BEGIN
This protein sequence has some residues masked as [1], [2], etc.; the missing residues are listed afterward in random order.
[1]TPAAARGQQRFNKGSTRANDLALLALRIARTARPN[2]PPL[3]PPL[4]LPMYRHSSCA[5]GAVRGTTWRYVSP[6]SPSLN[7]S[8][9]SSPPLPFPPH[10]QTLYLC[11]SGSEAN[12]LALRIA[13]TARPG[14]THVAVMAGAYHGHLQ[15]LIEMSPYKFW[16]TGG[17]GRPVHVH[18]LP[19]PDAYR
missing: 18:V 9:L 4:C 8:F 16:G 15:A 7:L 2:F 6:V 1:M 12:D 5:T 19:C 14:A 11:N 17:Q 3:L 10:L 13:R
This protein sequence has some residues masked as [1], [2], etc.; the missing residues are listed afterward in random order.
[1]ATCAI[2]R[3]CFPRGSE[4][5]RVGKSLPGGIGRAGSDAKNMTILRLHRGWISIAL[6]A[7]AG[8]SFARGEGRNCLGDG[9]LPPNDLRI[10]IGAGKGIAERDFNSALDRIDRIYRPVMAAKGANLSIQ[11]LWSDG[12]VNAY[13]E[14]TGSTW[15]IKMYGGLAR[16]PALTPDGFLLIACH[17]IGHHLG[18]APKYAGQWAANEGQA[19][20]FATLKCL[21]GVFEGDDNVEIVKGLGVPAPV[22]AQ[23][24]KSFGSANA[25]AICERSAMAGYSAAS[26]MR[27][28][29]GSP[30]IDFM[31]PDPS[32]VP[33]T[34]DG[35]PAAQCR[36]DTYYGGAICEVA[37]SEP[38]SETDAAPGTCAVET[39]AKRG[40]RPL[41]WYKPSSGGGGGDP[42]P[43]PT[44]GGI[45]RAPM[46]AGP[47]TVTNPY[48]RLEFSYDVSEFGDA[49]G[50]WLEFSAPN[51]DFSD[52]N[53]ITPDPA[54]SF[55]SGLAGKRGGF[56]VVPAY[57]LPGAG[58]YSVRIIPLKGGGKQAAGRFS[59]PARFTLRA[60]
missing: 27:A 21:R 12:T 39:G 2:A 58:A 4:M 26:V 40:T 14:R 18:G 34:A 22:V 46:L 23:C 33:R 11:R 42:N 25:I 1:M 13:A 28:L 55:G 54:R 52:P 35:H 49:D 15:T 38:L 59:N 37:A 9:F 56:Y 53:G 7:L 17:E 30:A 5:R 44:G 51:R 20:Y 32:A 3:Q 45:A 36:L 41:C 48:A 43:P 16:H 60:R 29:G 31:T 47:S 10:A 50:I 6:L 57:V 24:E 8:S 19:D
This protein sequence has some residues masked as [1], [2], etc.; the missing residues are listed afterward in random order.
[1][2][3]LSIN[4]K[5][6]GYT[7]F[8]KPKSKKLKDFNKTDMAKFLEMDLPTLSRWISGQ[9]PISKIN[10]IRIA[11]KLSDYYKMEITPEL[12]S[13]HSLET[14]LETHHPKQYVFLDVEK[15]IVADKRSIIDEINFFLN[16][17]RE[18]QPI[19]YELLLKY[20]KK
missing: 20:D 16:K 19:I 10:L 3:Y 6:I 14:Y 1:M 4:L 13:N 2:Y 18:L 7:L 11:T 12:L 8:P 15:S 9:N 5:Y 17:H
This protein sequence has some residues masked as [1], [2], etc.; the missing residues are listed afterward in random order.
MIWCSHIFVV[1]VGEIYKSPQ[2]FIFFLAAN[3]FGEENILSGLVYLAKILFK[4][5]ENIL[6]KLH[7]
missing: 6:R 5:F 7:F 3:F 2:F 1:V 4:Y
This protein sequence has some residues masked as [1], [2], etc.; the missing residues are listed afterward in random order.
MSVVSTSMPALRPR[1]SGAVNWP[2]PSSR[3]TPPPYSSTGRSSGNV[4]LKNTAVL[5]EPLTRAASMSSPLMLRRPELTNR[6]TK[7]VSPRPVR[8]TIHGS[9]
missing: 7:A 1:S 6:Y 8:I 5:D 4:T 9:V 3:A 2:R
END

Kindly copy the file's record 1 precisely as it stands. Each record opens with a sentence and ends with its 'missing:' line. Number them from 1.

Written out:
This protein sequence has some residues masked as [1], [2], etc.; the missing residues are listed afterward in random order.
[1]TPAAARGQQRFNKGSTRANDLALLALRIARTARPN[2]PPL[3]PPL[4]LPMYRHSSCA[5]GAVRGTTWRYVSP[6]SPSLN[7]S[8][9]SSPPLPFPPH[10]QTLYLC[11]SGSEAN[12]LALRIA[13]TARPG[14]THVAVMAGAYHGHLQ[15]LIEMSPYKFW[16]TGG[17]GRPVHVH[18]LP[19]PDAYR
missing: 18:V 9:L 4:C 8:F 16:G 15:A 7:L 2:F 6:V 1:M 12:D 5:T 19:C 14:A 11:N 17:Q 3:L 10:L 13:R